For the first time in OVA history, the Ontario U18 championship final pitted two teams from the same club with the U17 Pakmen taking on the U18 Pakmen. Not to be outdone, the U16 and U17 girls duplicated the feat.

So, it wasn’t surprising when 20 members of the Pakmen club were named to the girls’ and boys’ U16 and U18 provincial teams.

“Twenty kids making the provincial team is crazy, since the vast majority of clubs do not put a single person on the team,” said Smith.

While this was the first year for both U16 and U18 teams to be named, it was certainly a standard that will be hard to match in the future.

And the nine girls and 11 boys don’t include the club’s players who made World Qualifiers in Beach and chose not to tryout for the four Ontario teams. The list also doesn’t include Zach Albert, who made the team last year, but couldn’t try out due to injury.

Those named to the squads, include U18 Girls Lauren Veltman, Mady Timpany, Cailin Wark, Sarah Dobinson and Janelle Albert; U16 Girls Caitlin Le, Lucy Glen-Carter, Julia Wiercigroch and Tristan Peterson; U18 Boys Sharone Vernon-Evans, Jordan Figueira, Malcolm Prentice, Ethan Ellison and Liam Butchereit; and U16 Boys Pranshu Patel, Andrew Cianci, Deman Dulat, Navreet Suhan, Tomas Sorra and Matthew Powell.

While referring to the above accomplishments over the past 12 months, along with the Provincial, National and cross-border titles at prestigious U.S. tournaments, Stanko noted several other ways the Pakmen improved.

“Not to diminish these significant accomplishments, I am most proud of the dedication and hard work that all of our coaches demonstrated this past season,” said Stanko. “The success of our teams and athletes is directly attributable to the quality of our coaches.”

Still, Stanko isn’t about to allow the club to admire itself on a proverbial pedestal, when there’s so much more work to be done.

“Attracting new coaches, and especially females, continues to be a challenge,” he said. “We have been very fortunate to entice (coaches) Mike Wahbi and Matt Harris, but (finding female coaches) will be an ongoing project that will certainly preoccupy Kelly and I on an ongoing basis.”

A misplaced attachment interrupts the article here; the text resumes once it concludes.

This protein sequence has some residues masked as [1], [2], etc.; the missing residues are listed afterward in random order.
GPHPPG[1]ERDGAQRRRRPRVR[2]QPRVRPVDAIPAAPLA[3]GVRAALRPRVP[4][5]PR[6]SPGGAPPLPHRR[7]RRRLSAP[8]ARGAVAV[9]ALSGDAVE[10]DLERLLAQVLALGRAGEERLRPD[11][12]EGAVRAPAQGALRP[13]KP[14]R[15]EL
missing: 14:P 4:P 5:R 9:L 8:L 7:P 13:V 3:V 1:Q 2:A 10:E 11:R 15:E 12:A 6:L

As for the positive health of the entire club, Stanko added, “I believe that the next major step for us is to develop/implement a Pakmen-unique athlete development pathway.

“When completed, the document will provide coaches with guidelines for each age category and gender that will extend well beyond technical skill and tactical instruction. The ‘Pathway’ will address other, important topics such as leadership, measures of success, role of parents, mental skill development… aspects that are critical to the development of a young person and athlete.”

“Orest has developed a curriculum and athlete pathway model which he will share with the coaches and then help them implement this upcoming season,” said Smith. “It’s going to be very exciting as everyone will be working on a common curriculum based on Volleyball Canada’s LTAD (Long-Term Athlete Development) model.

“This streamlined delivery will help each athlete tremendously,” raved Smith. “We are going to focus on this and the gold medals will be the by-product.”